MusicWeb International One of the most grown-up review sites around 2024
60,000 reviews
... and still writing ...

Search MusicWeb Here Acte Prealable Polish CDs

Presto Music CD retailer
Founder: Len Mullenger                                    Editor in Chief:John Quinn             

Some items
to consider

new MWI
Current reviews

old MWI
pre-2023 reviews

paid for

Acte Prealable Polish recordings

Forgotten Recordings
Forgotten Recordings
All Forgotten Records Reviews

Troubadisc Weinberg- TROCD01450

All Troubadisc reviews

FOGHORN Classics

Brahms String Quartets

All Foghorn Reviews

All HDTT reviews

Songs to Harp from
the Old and New World

all Nimbus reviews

all tudor reviews

Follow us on Twitter

Editorial Board
MusicWeb International
Founding Editor
Rob Barnett
Editor in Chief
John Quinn
Contributing Editor
Ralph Moore
   David Barker
Jonathan Woolf
MusicWeb Founder
   Len Mullenger

Support us financially by purchasing from

Richard DUBUGNON (b. 1968)
Chamber Symphony No 1, Op 63 (2013) [15:46]
Klavieriana for piano, orchestra and celesta obbligato, Op 70 (2015) [26:09]
Chamber Symphony No 2, Op 77 (2017) [21:26]
Noriko Ogawa (piano), Rafael Rütti (celesta)
Musikkcollegium Winterthur/Thomas Zehetmair
Rec. September 2019, Stadthaus, Winterthur, Switzerland
BIS BIS2229 SACD [64:18]

Richard Dubugnon is a Swiss composer long resident in France. He has been fairly widely performed but less recorded. The only previous work of his I have heard is Arcanes symphoniques, a set of attractive short orchestral pieces based on the trumps of the Tarot pack. His idiom could roughly be described as neo-Romantic: he looks back to the French tradition with impressionism and Messiaen, but he also has debts to the German one, particularly the late romantic idiom of early Schoenberg and Zemlinsky. He has a liking for literary and artistic subjects. All these qualities were evident in Arcanes symphoniques, as they are in this new disc also.

We begin with the first of his two Chamber Symphonies. The title is obviously a reference to the works of that name by Schoenberg and also by Franz Schreker, and there is something of the vitality and exuberance of Schoenberg’s work in Dubugnon’s. It is in a single movement, which begins arrestingly with fast motifs and plenty of colour. There are occasional moments of repose, and also solos for the cor anglais and cello. In the middle of the work, there is a cadenza for solo violin. The general construction is an expanded sonata form with two themes, one abrupt and nervous and the second more lyrical and in triple time. This is an attractive work.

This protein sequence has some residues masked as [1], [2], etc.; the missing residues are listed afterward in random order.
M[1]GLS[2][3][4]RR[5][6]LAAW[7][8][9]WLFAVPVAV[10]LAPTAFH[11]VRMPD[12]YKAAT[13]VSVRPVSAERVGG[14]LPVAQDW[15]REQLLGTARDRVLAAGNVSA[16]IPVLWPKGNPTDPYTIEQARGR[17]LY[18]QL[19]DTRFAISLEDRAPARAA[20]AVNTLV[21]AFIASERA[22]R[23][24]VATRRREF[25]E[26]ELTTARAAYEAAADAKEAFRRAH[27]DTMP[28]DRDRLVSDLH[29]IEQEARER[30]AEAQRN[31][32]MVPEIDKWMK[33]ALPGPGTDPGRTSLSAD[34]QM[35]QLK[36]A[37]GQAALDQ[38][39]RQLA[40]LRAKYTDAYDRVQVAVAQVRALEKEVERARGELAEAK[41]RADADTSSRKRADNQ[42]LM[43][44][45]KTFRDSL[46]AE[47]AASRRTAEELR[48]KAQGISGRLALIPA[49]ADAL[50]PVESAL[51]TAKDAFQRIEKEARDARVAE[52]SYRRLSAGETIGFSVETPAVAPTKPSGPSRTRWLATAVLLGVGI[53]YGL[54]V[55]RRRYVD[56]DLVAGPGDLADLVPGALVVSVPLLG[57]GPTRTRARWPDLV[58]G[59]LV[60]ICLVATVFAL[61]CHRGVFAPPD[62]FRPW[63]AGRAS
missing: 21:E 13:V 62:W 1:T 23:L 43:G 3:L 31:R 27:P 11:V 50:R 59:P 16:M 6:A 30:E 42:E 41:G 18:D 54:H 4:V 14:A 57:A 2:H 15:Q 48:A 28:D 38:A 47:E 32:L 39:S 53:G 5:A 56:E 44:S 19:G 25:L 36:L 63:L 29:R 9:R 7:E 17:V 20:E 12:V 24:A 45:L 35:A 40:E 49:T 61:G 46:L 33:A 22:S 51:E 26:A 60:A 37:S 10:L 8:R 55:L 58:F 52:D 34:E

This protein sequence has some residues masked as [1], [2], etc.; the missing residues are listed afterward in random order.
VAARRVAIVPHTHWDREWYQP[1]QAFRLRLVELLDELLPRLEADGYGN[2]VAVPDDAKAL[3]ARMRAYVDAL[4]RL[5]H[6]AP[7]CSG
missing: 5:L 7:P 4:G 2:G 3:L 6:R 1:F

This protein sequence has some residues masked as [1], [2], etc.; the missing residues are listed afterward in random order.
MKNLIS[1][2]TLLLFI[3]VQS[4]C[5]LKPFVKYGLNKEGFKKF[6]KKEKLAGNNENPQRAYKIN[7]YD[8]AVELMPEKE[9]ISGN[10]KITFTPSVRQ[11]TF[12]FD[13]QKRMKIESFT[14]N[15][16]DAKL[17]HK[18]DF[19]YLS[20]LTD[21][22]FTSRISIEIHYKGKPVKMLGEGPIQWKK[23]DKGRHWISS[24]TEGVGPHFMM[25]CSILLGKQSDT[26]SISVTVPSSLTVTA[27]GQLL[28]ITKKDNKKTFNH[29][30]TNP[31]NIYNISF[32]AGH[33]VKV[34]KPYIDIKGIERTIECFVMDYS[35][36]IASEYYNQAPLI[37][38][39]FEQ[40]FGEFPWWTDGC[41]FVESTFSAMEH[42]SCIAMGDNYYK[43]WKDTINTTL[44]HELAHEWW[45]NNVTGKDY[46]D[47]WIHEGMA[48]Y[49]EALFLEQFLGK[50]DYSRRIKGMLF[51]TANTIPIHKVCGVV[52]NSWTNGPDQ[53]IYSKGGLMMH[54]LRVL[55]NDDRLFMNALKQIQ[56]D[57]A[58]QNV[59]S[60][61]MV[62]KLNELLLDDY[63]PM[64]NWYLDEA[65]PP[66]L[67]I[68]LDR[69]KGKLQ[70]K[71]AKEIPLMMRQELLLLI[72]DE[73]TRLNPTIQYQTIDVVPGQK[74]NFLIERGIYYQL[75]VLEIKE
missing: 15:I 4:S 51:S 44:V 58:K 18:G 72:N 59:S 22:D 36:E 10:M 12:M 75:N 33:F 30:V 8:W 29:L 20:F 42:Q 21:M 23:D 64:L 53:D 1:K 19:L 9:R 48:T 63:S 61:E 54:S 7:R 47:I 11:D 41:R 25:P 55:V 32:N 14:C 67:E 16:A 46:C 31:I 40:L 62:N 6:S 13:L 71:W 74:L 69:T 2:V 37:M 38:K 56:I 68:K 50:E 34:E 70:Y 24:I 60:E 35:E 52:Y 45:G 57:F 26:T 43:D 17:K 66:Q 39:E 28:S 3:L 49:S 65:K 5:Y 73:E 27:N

Next on the disc comes Klavieriana, a three movement piano concerto. The title was suggested by Schumann’s Kreisleriana, itself inspired by Johannes Kreisler, a moody musician who appears in some of the stories of E. T. A. Hoffmann. However, the only link between Dubugnon’s work and Schumann’s that I can see is that they both employ a variety of piano techniques. The first movement is percussive, fast, noisy and occasionally rather sinister, like the Toccata of Ravel’s Le Tombeau de Couperin, or the finale of Gershwin’s Piano Concerto. In the course of it the celesta becomes prominent and this will continue to the end of the concerto. The second movement is marked Sicilienne and is slow and romantic, with a suggestion of the slow movement of Ravel’s Piano Concerto. There is more interplay between the piano and the celesta here. There is then a cadenza for the piano which leads into the finale, which is lively, with dotted rhythms. Norika Ogawa’s fluent and expressive pianism is a pleasure to hear.

The second Chamber Symphony is longer than the first and is divided into four movements, of which the first is as long as the other three combined. It has a rather complicated background. It was written for the Musikkollegium Winterthur, who play it here. It was inspired by a stained-glass window at their office which represents King David playing the harp, as he does in the Bible. There is a reproduction of this on the cover of the booklet, a smart move by BIS. The music is based on a chaconne of sixteen chords, and the opening movement features a different solo instrument in each variation. Between some of these there is a quotation from the final chorus of Bach’s motet Singet dem Herrn ein neues Lied (BWV 225). This is all rather complicated and I find the effect episodic. The second movement is a fast fugue also drawing on the chaconne and ending with the Bach again. The third movement is actually titled Chaconne and has a solo for the violin and then the violin and piccolo play the Bach over the chaconne chords. The finale is lively with one more appearance of the Bach before a final rush to the end. This is more ambitious than the first Chamber Symphony and, to my ears, slightly less well integrated, despite the return of the chaconne material and the Bach quotations.

The performances under the violinist-turned-conductor Thomas Zehetmair seem thoroughly accomplished and idiomatic, and the recording is up to the high standards we expect from BIS. This is a SACD but I was listening in ordinary two-channel stereo. The booklet note is helpful and the whole disc makes for attractive if not wholly satisfying listening.

Stephen Barber

Advertising on

Donate and keep us afloat


New Releases

Naxos Classical
All Naxos reviews

Chandos recordings
All Chandos reviews

Hyperion recordings
All Hyperion reviews

Foghorn recordings
All Foghorn reviews

Troubadisc recordings
All Troubadisc reviews

all Bridge reviews

all cpo reviews

Divine Art recordings
Click to see New Releases
Get 10% off using code musicweb10
All Divine Art reviews

All Eloquence reviews

Lyrita recordings
All Lyrita Reviews


Wyastone New Releases
Obtain 10% discount

Subscribe to our free weekly review listing